Cybersecurity firm Darktrace has announced plans for a London IPO in a move that will reassure the City that Deliveroo’s spectacular post-float flop hasn’t put tech companies off a London Stock Exchange listing. Darktrace CEO Poppy Gustafsson today announced her company’s IPO plans, hailing them as “a historic day for the UK’s thriving technology sector”.
Darktrace was founded in 2013 by a coalition of University of Cambridge mathematicians and former MI6 and CIA spies. Its cybersecurity products promise “a self-learning, self-healing network” able to “protect, detect, defend and heal” IT systems and software.
It is believed the Darktrace IPO will target a valuation of up to £3 billion for the young company that had 4600 clients across 100 countries as of the end of 2020. The company employs around 1500 people, many of whom are high-level specialists.
Darktrace’s revenues come from subscriptions to its cybersecurity products, with its potential market size estimated at around $40 billion. The company’s largest shareholder is Invoke Capital, the VC firm set-up by Mike Lynch, the former chief executive of Autonomy. Mr Lynch is embroiled in attempts by the U.S. to extradite him on charges of conspiracy and fraud linked to the £8.6 billion sale of Autonomy to Hewlett-Packard a decade ago.
Invoke, which provided Darktrace with seed-funding is still the company’s largest shareholder with a 39.5% stake. Mr Lynch sits on the company’s science and technology committee.
Ms Gustafsson was keen to talk up the UK tech scene today when announcing Darktrace’s London IPO plans. She said of the company’s success that it was:
“Testament to the strength of the UK’s world-leading science base and long history of mathematical discovery and computing inventions, from Charles Babbage and Ada Lovelace to Alan Turing. We are proud to be part of that tradition of British innovation, as the UK becomes a leading global centre for the development of AI.”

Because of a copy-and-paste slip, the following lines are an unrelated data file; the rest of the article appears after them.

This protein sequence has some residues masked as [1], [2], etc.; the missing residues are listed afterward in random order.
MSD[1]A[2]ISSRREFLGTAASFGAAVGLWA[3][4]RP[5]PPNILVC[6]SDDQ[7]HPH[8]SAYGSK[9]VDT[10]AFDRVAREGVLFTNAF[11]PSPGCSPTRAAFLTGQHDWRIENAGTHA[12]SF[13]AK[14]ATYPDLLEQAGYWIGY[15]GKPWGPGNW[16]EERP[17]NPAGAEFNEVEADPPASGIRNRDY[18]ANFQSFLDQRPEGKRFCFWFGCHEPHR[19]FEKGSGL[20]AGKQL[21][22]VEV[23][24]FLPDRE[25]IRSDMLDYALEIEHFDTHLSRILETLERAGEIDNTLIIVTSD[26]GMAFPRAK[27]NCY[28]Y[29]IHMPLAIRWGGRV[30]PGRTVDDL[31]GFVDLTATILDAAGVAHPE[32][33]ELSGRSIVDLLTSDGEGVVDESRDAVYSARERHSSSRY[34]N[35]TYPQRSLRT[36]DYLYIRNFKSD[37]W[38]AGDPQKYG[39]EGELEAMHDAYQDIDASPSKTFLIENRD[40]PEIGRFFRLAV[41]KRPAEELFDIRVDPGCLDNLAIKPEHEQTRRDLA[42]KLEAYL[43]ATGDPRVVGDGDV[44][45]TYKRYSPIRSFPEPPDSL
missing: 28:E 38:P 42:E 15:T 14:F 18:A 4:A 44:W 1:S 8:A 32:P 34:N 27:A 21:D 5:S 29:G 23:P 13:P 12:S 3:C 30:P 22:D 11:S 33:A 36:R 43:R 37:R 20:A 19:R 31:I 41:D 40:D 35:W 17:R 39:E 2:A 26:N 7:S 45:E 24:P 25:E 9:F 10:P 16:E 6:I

Darktrace will not take advantage of new rules around premium LSE listings, which it will apply for. These include the new option for a dual-class share structure for up to three years, which multiplies the voting rights associated with some shares, usually held by co-founders and early stage investors. The company expects at least 20% of its shares to free float following its listing, which exceeds the minimum requirement of 15% for inclusion in FTSE indices.
Darktrace was still loss-making over its financial year to the end of June, reporting a $26.9 million loss on revenues of $199 million, compared to a loss of $37.5 million on revenues of $137 million a year ending. The six months to the end of December saw a $47.0 million loss booked on $114.1 million in revenue.
The company earns around 18% of its revenues in the UK, 21% from Europe and 39% from the USA and Canada, with the remaining 22% coming from the rest of the world. It expects its strongest growth to come in North America over the next several years.
Darktrace has been refreshing its board in preparation for its upcoming IPO. For Capita director Gordon Hurst was appointed as chairman last month, having previously served as a director since July 2019. Former science minister Lord Willetts and Sir Peter Bonfield, the former chief executive and chairman of BT have also been added, beefing up the company’s corporate credentials.
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